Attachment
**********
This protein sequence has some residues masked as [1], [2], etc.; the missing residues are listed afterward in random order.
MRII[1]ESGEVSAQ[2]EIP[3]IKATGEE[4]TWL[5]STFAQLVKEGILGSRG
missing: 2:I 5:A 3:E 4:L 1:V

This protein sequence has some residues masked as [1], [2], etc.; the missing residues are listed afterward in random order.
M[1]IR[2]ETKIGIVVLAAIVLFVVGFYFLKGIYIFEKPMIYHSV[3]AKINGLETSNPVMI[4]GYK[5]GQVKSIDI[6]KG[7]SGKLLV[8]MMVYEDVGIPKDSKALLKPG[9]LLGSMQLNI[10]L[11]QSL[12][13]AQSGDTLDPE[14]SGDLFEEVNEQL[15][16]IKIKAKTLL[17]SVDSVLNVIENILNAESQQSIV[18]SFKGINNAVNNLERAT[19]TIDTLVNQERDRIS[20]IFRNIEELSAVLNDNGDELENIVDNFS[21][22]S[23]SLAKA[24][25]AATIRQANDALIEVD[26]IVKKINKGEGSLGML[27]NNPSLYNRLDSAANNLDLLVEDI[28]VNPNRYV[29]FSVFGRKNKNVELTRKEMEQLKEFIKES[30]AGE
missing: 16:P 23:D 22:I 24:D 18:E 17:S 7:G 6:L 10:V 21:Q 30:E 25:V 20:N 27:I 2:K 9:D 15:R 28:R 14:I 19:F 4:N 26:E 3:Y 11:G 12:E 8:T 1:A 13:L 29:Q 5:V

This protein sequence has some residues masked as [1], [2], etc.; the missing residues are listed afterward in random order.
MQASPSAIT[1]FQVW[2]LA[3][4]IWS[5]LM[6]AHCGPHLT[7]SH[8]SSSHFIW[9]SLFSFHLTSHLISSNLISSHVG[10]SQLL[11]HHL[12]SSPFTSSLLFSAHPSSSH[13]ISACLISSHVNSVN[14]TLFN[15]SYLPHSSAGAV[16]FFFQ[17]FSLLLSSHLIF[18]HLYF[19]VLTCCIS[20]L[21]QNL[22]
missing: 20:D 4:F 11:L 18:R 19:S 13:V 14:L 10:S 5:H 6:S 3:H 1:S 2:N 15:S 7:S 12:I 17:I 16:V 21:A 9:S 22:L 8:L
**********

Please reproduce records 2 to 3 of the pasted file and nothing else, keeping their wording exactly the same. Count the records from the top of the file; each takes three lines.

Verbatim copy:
This protein sequence has some residues masked as [1], [2], etc.; the missing residues are listed afterward in random order.
M[1]IR[2]ETKIGIVVLAAIVLFVVGFYFLKGIYIFEKPMIYHSV[3]AKINGLETSNPVMI[4]GYK[5]GQVKSIDI[6]KG[7]SGKLLV[8]MMVYEDVGIPKDSKALLKPG[9]LLGSMQLNI[10]L[11]QSL[12][13]AQSGDTLDPE[14]SGDLFEEVNEQL[15][16]IKIKAKTLL[17]SVDSVLNVIENILNAESQQSIV[18]SFKGINNAVNNLERAT[19]TIDTLVNQERDRIS[20]IFRNIEELSAVLNDNGDELENIVDNFS[21][22]S[23]SLAKA[24][25]AATIRQANDALIEVD[26]IVKKINKGEGSLGML[27]NNPSLYNRLDSAANNLDLLVEDI[28]VNPNRYV[29]FSVFGRKNKNVELTRKEMEQLKEFIKES[30]AGE
missing: 16:P 23:D 22:I 24:D 18:E 17:S 7:G 6:L 10:V 21:Q 30:E 25:V 20:N 27:I 2:K 9:D 15:R 28:R 14:I 19:F 4:N 26:E 3:Y 11:G 12:E 8:T 1:A 13:L 29:Q 5:V

This protein sequence has some residues masked as [1], [2], etc.; the missing residues are listed afterward in random order.
MQASPSAIT[1]FQVW[2]LA[3][4]IWS[5]LM[6]AHCGPHLT[7]SH[8]SSSHFIW[9]SLFSFHLTSHLISSNLISSHVG[10]SQLL[11]HHL[12]SSPFTSSLLFSAHPSSSH[13]ISACLISSHVNSVN[14]TLFN[15]SYLPHSSAGAV[16]FFFQ[17]FSLLLSSHLIF[18]HLYF[19]VLTCCIS[20]L[21]QNL[22]
missing: 20:D 4:F 11:L 18:R 19:S 13:V 14:L 10:S 5:H 6:S 3:H 1:S 2:N 15:S 7:S 12:I 17:I 16:V 21:A 9:S 22:L 8:L